Tuesday , January 21 2020
Home / Art / Survivors of the holocaust and the artistic soul

Survivors of the holocaust and the artistic soul

Many soul-telling memories have been told that describe the atrocities of the Holocaust and their impact on various aspects of society in general and survivors in particular.

An incredible story tells how the renowned artist Nicky Imber actually managed to flee with his artistic skills ingeniously from the Nazi concentration camp Dachau.

The young Imber was born in Vienna in 1920 and was artistically interested at a young age. His family, feeling that the conditions for the Jews deteriorated rapidly, tried to leave Austria, but was consistently rejected by the National Socialist authorities. During this time, Imber's extraordinary talent enabled him to be admitted to the renowned Vienna Academy of the Arts.

While studying at the art school, he provoked controversy by drawing anti-Nazi cartoons for Jewish student publications. Soon afterwards, in 1938, he and his family were transferred to the Dachau National Socialist concentration camp.

When he saw his family and other people killed, his pain turned to anger as he planned to escape. Over the next few months, he skillfully crafted a face mask of bread and sand with the skills he had learned at art school. While waiting for a good time, he could steal the uniform of a Nazi soldier. Later, when he had disguised himself with the mask he had made, and with the uniform of the Nazi soldier, he could go unnoticed out the front gate!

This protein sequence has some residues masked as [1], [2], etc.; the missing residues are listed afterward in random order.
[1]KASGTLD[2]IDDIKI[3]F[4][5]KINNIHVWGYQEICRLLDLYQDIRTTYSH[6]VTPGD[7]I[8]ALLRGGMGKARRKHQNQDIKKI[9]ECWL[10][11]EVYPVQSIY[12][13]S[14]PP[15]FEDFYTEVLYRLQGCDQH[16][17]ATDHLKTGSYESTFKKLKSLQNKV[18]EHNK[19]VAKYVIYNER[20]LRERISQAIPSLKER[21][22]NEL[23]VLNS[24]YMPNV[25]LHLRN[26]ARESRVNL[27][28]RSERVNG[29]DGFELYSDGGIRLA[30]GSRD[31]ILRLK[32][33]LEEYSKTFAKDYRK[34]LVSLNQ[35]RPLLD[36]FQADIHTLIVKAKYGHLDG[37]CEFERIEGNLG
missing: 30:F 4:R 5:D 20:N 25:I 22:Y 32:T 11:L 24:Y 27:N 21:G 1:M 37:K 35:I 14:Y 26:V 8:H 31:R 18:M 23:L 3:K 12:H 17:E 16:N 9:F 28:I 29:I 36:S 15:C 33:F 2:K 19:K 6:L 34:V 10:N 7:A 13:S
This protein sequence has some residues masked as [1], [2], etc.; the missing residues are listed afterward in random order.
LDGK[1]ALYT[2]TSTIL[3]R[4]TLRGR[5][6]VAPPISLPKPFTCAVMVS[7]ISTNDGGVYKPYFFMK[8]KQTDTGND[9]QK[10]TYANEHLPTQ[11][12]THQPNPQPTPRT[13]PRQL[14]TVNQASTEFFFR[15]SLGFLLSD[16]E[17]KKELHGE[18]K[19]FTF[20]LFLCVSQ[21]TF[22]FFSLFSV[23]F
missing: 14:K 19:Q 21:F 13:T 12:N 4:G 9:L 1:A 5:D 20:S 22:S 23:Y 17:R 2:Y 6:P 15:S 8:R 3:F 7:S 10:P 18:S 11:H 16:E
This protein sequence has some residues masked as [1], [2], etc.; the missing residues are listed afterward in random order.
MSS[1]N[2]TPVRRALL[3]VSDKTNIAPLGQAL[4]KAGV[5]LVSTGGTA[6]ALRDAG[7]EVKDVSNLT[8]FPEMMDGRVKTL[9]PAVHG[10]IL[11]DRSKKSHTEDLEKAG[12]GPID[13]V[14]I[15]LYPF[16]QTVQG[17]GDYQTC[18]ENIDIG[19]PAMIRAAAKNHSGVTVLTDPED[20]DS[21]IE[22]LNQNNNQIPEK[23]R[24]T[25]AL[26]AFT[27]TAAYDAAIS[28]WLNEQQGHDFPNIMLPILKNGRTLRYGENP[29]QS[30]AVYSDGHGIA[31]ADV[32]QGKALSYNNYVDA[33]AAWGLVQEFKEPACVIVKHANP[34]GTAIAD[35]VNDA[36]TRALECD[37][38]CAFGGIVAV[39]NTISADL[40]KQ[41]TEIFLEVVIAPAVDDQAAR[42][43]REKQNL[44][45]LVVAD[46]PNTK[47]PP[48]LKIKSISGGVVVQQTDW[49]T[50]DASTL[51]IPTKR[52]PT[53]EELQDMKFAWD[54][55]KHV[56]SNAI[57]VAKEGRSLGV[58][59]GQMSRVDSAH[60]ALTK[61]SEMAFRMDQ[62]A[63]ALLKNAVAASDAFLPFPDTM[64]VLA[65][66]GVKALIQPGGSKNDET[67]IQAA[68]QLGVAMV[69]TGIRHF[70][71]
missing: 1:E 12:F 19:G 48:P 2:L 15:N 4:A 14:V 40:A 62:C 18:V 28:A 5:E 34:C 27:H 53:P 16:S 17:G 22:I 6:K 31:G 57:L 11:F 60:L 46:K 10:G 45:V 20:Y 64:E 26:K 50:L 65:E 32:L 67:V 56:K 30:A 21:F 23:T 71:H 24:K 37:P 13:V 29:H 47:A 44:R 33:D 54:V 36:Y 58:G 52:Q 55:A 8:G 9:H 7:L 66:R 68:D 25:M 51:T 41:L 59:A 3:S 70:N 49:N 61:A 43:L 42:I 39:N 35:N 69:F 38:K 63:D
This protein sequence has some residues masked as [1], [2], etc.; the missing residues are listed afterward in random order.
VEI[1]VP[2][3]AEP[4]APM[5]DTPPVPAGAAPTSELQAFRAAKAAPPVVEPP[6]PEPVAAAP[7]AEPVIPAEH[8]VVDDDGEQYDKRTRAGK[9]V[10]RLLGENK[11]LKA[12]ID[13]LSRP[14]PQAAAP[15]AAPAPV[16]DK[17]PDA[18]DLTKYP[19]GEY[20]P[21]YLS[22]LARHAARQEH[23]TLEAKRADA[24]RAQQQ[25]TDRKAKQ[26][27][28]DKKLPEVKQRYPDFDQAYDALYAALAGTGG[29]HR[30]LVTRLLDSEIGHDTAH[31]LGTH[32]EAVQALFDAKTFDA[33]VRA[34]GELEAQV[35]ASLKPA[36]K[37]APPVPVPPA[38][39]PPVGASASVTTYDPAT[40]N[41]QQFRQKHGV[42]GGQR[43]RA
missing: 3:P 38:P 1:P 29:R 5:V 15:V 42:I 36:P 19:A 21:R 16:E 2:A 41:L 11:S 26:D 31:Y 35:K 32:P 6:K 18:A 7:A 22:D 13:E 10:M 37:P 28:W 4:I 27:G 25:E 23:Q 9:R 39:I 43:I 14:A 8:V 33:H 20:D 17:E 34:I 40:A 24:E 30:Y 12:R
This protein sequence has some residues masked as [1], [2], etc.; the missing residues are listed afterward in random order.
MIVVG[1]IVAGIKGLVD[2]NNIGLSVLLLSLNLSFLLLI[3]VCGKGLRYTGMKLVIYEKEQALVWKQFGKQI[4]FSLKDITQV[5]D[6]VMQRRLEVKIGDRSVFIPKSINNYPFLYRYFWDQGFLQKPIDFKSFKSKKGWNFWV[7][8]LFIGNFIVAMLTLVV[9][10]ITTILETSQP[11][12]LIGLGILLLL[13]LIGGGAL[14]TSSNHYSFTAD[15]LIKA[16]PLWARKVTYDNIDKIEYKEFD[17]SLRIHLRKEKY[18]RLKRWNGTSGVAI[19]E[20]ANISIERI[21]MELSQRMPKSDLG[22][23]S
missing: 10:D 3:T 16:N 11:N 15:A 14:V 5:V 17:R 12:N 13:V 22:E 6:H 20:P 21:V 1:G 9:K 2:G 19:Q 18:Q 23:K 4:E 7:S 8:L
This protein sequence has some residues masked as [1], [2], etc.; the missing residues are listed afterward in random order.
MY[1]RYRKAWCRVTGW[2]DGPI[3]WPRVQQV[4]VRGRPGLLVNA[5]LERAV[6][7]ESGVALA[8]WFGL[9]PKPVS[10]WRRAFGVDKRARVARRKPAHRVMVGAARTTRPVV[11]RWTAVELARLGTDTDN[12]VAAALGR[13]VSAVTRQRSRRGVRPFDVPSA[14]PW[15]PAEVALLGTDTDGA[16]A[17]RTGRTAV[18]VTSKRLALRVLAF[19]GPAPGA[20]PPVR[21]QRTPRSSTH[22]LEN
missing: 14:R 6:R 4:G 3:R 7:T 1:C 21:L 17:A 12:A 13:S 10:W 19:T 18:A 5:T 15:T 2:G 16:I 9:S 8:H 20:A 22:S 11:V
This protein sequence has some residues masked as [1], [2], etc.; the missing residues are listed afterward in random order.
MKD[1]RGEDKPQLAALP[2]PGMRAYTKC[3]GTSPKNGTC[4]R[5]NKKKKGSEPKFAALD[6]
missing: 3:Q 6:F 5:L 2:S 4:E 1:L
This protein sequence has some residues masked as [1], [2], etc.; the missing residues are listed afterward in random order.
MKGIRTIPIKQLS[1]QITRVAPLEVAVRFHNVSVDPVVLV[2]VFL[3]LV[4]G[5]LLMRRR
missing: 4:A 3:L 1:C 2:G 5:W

Unfortunately, Imber's ordeal did not end, even after this daring escape. The conditions were far too dangerous for him to stay in the country, so he decided that the risk of getting caught was better than staying. He managed to board a ship that was going to Haifa in Israel, hoping to start a new life in freedom. When the ship arrived at the port of Haifa, the British authorities stopped them and the passengers of the ship were denied entry to Israel.

As if this incident had not been enough demoralizing and hurtful, after the horrors of Dachau Imber and the rest of the passengers were taken to a detention center in Mauritius.

Imber promised to devote his artistic life to remembering the Holocaust.

After the war, Imber's artistic reputation grew to an international level and in 1978 he finally fulfilled a long-standing dream. For three years he designed and built the Holocaust Memorial Park in Karmiel, Israel, entitled "From the Holocaust to the Resurrection." His famous sculpture "Hope" is exhibited among the many sculptures found in this memorial park on Holocaust themes.

Toward the end of his life, he returned to his birthplace and closed a symbolic circle:

He died in 1996 in Vienna.

About Daisy